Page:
Albany, GA – April 17, 2014 – The Flint River Partnership and IBM today announced a collaboration to deploy innovative conservation measures to enhance agricultural efficiency by up to 20 percent.
The Flint River Partnership (which includes the Flint River Soil and Water Conservation District, USDA’s Natural Resources Conservation Service and The Nature Conservancy) together with the University of Georgia and IBM will support farmers in the Lower Flint River Basin of Georgia in making more informed irrigation scheduling decisions to conserve water, improve crop yields and mitigate the impact of future droughts.
The Lower Flint River Basin is one of the most diverse and ecologically rich river systems in the southeastern United States. The area is also the epicenter of agriculture in Georgia with its 27 counties contributing more than $2 billion in farm-based revenue annually to the region’s economy. Irrigation is central to production and because of the area’s unique hydrogeology, maximizing water conservation helps support sensitive habitat systems.
Building upon a successful irrigation model and other water conservation measures already in place, the Flint River Partnership is using IBM’s Deep Thunder precision weather forecasting to help farmers conserve water and improve crop yields. Because the forecasts will be available on mobile devices, farmers will have 24-hour access to critical weather information in conjunction with other relevant field data. The Partnership is also leveraging IBM Softlayer to manage data flows and automate irrigation recommendations, allowing farmers to determine how much water a specific crop needs at various stages of its life cycle.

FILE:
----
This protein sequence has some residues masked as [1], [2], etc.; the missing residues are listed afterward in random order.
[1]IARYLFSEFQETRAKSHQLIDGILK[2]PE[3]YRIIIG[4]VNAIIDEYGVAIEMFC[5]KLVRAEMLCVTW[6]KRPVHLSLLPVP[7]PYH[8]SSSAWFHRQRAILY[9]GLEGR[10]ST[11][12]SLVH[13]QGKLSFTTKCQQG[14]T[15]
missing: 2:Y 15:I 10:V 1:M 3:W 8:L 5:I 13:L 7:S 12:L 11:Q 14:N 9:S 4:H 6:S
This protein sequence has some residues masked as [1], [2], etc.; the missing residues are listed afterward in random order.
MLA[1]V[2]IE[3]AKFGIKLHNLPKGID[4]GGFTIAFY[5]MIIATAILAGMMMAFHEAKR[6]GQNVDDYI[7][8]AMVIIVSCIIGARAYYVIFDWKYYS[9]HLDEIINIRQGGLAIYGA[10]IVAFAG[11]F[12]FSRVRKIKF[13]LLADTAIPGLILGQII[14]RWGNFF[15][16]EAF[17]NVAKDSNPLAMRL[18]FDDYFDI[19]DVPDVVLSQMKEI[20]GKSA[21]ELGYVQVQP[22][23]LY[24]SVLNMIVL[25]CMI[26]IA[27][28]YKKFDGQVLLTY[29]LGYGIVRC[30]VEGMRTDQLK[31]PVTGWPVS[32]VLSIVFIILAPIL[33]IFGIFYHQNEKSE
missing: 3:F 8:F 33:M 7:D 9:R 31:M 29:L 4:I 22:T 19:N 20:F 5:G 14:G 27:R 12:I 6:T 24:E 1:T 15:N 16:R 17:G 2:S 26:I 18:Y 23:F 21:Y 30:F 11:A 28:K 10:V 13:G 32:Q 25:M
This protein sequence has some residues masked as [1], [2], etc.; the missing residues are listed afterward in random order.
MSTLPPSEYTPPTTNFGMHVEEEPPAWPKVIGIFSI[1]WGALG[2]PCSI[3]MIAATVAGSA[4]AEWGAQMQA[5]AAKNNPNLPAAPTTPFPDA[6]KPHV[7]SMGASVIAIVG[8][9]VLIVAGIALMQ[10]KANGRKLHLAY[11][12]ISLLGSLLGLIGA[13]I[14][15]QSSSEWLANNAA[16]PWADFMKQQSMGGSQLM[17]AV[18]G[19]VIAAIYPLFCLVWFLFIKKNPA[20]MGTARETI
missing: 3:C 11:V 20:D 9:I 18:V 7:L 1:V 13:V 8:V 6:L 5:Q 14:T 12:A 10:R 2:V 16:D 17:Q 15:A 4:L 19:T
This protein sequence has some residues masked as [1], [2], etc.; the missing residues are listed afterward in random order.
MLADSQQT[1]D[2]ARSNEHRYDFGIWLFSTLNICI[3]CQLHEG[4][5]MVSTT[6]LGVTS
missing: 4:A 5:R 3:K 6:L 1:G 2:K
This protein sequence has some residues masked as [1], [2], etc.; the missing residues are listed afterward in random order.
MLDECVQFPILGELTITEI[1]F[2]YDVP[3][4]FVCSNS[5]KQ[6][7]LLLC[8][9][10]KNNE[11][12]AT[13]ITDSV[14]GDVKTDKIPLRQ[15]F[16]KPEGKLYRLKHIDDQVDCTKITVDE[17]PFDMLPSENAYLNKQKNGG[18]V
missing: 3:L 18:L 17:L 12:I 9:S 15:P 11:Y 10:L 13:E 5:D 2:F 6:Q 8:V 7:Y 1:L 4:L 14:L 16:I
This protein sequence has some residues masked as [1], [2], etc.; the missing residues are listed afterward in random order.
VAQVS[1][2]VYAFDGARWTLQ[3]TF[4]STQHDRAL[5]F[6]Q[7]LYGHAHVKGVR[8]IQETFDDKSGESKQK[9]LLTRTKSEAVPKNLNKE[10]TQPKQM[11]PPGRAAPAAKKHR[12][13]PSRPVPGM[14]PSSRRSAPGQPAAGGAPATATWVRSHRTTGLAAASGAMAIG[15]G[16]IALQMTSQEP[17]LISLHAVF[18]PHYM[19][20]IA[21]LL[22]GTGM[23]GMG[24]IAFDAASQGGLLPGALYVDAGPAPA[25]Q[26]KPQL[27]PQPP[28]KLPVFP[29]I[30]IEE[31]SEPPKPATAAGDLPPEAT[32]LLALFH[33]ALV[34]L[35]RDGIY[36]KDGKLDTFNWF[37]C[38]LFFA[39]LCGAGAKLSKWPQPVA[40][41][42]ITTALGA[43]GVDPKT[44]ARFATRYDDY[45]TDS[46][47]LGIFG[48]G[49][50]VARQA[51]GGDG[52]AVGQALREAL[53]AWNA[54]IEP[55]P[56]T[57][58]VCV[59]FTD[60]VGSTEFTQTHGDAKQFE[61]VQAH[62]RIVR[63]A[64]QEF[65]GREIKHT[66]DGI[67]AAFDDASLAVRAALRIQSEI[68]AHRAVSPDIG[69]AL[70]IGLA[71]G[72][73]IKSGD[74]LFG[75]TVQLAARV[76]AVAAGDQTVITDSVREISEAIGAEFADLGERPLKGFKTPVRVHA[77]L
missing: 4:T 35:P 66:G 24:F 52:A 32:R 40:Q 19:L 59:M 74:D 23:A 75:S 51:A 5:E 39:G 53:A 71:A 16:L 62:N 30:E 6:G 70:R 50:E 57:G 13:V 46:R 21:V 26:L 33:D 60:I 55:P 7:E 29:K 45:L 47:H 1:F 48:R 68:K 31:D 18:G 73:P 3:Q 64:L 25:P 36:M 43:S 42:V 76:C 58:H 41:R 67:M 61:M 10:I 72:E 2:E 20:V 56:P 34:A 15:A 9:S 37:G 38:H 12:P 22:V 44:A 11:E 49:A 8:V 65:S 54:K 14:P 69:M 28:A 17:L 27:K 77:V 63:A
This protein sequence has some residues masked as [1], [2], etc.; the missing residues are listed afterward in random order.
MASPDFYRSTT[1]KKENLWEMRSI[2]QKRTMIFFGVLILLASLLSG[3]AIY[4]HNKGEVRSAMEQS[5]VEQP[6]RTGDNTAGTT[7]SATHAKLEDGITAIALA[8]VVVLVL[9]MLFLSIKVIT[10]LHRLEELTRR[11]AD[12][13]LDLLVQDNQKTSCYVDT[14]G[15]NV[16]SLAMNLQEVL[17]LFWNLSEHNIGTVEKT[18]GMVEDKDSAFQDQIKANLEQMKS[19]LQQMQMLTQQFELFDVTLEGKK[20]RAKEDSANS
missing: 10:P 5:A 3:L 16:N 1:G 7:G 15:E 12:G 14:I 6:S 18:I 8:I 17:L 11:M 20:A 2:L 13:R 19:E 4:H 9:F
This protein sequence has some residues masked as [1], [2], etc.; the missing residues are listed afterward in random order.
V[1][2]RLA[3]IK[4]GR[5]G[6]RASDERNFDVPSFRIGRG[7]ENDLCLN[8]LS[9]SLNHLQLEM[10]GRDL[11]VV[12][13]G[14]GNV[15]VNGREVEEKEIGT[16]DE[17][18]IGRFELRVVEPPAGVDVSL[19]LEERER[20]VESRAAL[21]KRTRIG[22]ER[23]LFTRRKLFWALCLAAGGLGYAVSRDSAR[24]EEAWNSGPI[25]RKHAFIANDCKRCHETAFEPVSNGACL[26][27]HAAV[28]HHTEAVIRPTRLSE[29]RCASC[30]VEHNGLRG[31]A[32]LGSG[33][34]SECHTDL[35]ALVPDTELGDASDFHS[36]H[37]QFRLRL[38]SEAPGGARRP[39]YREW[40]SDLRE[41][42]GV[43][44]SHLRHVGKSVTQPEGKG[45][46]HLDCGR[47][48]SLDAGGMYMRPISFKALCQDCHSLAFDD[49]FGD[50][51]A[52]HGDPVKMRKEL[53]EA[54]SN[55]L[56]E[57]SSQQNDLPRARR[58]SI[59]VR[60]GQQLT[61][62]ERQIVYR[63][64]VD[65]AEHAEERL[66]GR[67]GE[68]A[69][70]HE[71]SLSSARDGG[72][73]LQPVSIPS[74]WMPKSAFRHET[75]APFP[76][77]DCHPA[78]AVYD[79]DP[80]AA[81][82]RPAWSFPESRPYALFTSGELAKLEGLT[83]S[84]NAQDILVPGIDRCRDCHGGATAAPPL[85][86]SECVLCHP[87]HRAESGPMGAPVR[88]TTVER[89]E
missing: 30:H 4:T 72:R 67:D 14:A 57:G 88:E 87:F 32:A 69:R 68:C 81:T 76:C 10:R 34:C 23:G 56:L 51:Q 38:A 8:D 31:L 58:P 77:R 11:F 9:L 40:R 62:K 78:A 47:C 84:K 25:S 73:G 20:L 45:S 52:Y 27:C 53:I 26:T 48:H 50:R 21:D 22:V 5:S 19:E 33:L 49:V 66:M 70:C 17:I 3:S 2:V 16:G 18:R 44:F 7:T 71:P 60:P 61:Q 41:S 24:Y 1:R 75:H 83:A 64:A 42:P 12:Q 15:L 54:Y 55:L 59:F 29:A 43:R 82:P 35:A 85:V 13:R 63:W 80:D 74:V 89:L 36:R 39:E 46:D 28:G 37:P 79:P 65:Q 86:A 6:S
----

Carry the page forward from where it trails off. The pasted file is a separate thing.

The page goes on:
“Our job is to help farmers conserve water. Irrigation scheduling based on highly accurate weather forecasts and real-time field data will optimize decision making and consequently reduce resource use,” said Marty McLendon, chairman of the Flint River Soil and Water Conservation District. “Having access to such forecasts and field data on a mobile platform makes the data relevant, so that we can make proactive irrigation scheduling decisions on the fly.”
Innovative Resource Conservation for Agricultural Production Systems
The integration of complex data streams generated by GPS-enabled farm equipment and in-field sensors with IBM’s Deep Thunder weather forecasting technology delivered to mobile devices will provide 72-hours advance notice of weather in the Flint region, allowing farmers to be more prepared to make decisions on when to irrigate, plant, fertilize, and deploy labor resources.
“Farming operations are highly sensitive to weather. In the US, that sensitivity is about $15 billion per year. For example, the USDA estimates that 90 percent of crop losses are due to weather. In addition, improving efficiency in irrigation will reduce the impact in areas with limited water supplies. By better understanding and then predicting these weather effects, we can help mitigate these impacts,” said Lloyd Treinish, Distinguished Engineer & Chief Scientist, IBM Research. “Innovators like the Flint River Partnership are showing how they can leverage IBM’s advanced modeling and analytics to increase crop yields. When we consider the need to increase food availability to a growing population, their leadership is helping to create a more sustainable approach to agriculture.”